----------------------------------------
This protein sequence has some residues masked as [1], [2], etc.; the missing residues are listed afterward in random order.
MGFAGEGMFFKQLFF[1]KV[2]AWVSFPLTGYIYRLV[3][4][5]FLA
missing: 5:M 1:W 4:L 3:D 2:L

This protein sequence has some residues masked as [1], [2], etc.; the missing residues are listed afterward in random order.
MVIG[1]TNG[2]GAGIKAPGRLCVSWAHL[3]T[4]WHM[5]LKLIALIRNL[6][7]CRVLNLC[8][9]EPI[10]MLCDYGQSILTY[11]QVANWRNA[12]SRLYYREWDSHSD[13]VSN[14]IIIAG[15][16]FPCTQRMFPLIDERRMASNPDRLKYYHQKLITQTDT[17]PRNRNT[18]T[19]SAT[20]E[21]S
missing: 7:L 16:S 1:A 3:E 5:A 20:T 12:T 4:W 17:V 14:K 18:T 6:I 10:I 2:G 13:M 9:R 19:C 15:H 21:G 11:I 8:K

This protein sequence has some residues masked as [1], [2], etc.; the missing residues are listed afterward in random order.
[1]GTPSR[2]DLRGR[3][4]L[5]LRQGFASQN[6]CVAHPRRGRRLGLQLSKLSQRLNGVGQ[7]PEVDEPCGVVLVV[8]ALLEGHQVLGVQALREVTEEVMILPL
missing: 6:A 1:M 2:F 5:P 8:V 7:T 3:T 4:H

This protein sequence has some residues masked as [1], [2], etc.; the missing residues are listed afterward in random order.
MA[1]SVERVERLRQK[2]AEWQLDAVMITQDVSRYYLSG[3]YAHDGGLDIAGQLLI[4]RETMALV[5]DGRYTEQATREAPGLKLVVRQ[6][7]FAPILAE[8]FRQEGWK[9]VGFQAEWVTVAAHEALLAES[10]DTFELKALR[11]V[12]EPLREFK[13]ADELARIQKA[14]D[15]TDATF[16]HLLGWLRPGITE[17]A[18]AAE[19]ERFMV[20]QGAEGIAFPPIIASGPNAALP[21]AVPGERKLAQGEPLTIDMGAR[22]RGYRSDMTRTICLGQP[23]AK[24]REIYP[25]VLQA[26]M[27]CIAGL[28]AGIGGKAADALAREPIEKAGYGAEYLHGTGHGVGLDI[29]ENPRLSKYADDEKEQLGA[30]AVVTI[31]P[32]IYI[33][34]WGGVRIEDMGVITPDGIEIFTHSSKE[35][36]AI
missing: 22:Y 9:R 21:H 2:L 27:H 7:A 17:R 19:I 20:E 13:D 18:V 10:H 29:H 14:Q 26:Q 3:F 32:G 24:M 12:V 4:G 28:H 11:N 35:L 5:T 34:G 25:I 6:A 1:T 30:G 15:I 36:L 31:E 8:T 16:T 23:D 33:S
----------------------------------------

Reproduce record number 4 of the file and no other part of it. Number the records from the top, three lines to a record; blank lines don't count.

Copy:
This protein sequence has some residues masked as [1], [2], etc.; the missing residues are listed afterward in random order.
MA[1]SVERVERLRQK[2]AEWQLDAVMITQDVSRYYLSG[3]YAHDGGLDIAGQLLI[4]RETMALV[5]DGRYTEQATREAPGLKLVVRQ[6][7]FAPILAE[8]FRQEGWK[9]VGFQAEWVTVAAHEALLAES[10]DTFELKALR[11]V[12]EPLREFK[13]ADELARIQKA[14]D[15]TDATF[16]HLLGWLRPGITE[17]A[18]AAE[19]ERFMV[20]QGAEGIAFPPIIASGPNAALP[21]AVPGERKLAQGEPLTIDMGAR[22]RGYRSDMTRTICLGQP[23]AK[24]REIYP[25]VLQA[26]M[27]CIAGL[28]AGIGGKAADALAREPIEKAGYGAEYLHGTGHGVGLDI[29]ENPRLSKYADDEKEQLGA[30]AVVTI[31]P[32]IYI[33][34]WGGVRIEDMGVITPDGIEIFTHSSKE[35][36]AI
missing: 22:Y 9:R 21:H 2:L 27:H 7:A 17:R 19:I 20:E 13:D 18:V 10:H 29:H 14:Q 26:Q 3:F 32:G 24:M 12:V 4:G 28:H 11:N 35:L 5:T 34:G 25:I 6:A 1:T 30:G 15:I 36:L 31:E 8:T 16:T 23:D 33:S